Take the attachment handling in Bugzilla, for instance. In non-ancient versions, you can attach statuses to attachments such as “obsolete” (which has some special handling in the UI — striking out obsolete attachments and making it easy to mark attachments as obsolete when uploading a new attachment). This makes it easy to track and manage a sequence of patches as a fix for a bug is developed (bug 118372 is a metacity bug with such a chain of patches).

If you look at this from a version control perspective, this sequence of patches forms a branch off the mainline of the software, where each newly attached patch is a new revision. The main differences being:

  • No explicit indication of what the patch was made against (code base or revision), or what options were used to create the patch.
  • No linkage between successive patches (can be a bit confusing if multiple patch series are attached to the same bug report).

So why not just use real version control to manage patches in the bug tracker? The big reason for projects using CVS or Subversion is that only authenticated users can create branches in the repository, and you don’t want to require contributors to ask permission before submitting fixes.

So this is an area where a distributed version control system can help: anyone can make a branch, so potential contributors don’t need permission to begin working on a bug. This also has the benefit that the contributors get access to the same tools as the developers (which is also helpful if they ever become a regular developer).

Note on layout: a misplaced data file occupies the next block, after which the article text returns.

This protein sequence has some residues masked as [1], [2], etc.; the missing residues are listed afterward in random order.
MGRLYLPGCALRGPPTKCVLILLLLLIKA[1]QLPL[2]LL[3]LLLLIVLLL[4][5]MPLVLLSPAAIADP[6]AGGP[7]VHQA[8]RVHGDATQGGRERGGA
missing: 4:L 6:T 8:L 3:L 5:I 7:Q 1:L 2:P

Now if you combine this with history sensitive merging and tell the bug tracker what the mainline branches of the products are, you can do some useful things:

  • Try and merge the changes from the bug fix branch onto the mainline, and see if it merges cleanly. This can tell a developer at a glance whether the patch has bitrotted. This could also be used to produce an up to date diff to the mainline, which can aid review of the changes.
  • Check if the bug fix branch has been merged into the mainline. No need for developers to manually flag the attachment as such.

We discussed some of these features in the context of Launchpad at the recent Brazil meeting.

Back from Brazil

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I got back from the Launchpad sprint in São Carlos on Tuesday afternoon. It was hard work, but a lot of work got done. Launchpad is really coming together now, and will become even better as some of the things discussed at the sprint get implemented.